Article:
Letter from Augustus Seward to Frances Miller Seward, March 12, 1842

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Letter from Augustus Seward to Frances Miller Seward, March 12, 1842
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transcriber

Transcriber:spp:atb

student editor

Transcriber:spp:sss

Distributor:Seward Family Digital Archive

Institution:University of Rochester

Repository:Rare Books and Special Collections

Date:1842-03-12

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Letter from Augustus Seward to Frances Miller Seward, March 12, 1842

action: sent

sender: Augustus Seward
Birth: 1820-05-18  Death: 1889-05-08

location: Panama, NY

receiver: Frances Seward
Birth: 1805-09-24  Death: 1865-06-21

location: Unknown
Unknown

transcription: atb 

revision: ekk 2016-02-04

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Page 1

Panama, Chautauqua Co. N.Y.
12th March 1842. ______________
My dear Aunt F.
The excuse which I made for not writing sooner to
Clarence
Birth: 1828-10-07 Death: 1897-07-24
must answer in part for an apology for my delay in writing
you the letter which I promised when at Albany during the winter:
tho' you will please add to it this much more that I have been in
daily expectation of a letter from Mr Starr
Birth: 1781-03 Death: 1851-08-30
of Cincinati which I was
desirous of receiving before this letter was written.
I must not write more until I have returned you my thanks for
your very kind epistle
A writing directed or sent, communicating intellegence to a distant person; a letter •
which I found here on my return from the East.
Though it had been in a measure superceded by my visit at your house,
it still afforded no small degree of gratification as a mark of your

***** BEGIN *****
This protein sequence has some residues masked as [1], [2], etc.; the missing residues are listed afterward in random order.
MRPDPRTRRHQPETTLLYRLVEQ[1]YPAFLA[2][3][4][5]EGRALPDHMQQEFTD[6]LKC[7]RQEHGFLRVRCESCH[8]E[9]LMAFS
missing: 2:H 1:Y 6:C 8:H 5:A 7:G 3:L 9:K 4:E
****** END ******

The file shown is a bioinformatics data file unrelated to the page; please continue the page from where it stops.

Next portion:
friendship and continued interest in my welfare. For the good advice which
it contained, suited to our present circumstances, Sarah
Birth: 1817 Death: 1883-04-17
and I will ever be
your debtors.
You will remember that it was my desire to gain my Uncle
Birth: 1801-05-16 Death: 1872-10-10
's ear
for a few moments through the medium of a letter to yourself. But I
have deemed that your time seems to be no less occupied than his and it seems
wrong to tax you at all in the matter; I see no other way, however, of saying
to him what I have to say, and must beg that you will bear with me this
once.
I wanted in the first place to tell him of my own affairs- of what
I am doing & what I expect to do. Yet because I supposed that in
his constant pressure of himself he could find time to wonder what
I might be about, still less to be greatly troubled about me, but rather
as a matter of respect towards him and because -I feared the- thought
might cross his mind that in the fever of youth I set aside his
counsel and undervalued his advise. I would that he knew how willingly
I would have gone to him for advice and how I was only restrained from
doing so, by the knowledge of the fact that he had little time to devote to
the discussion of such small plans as mine were. I have therefore, in
the total want of counsellors and advisers done what has seemed to me best,
and it is this. Yielding to Uncle's better judgement (although not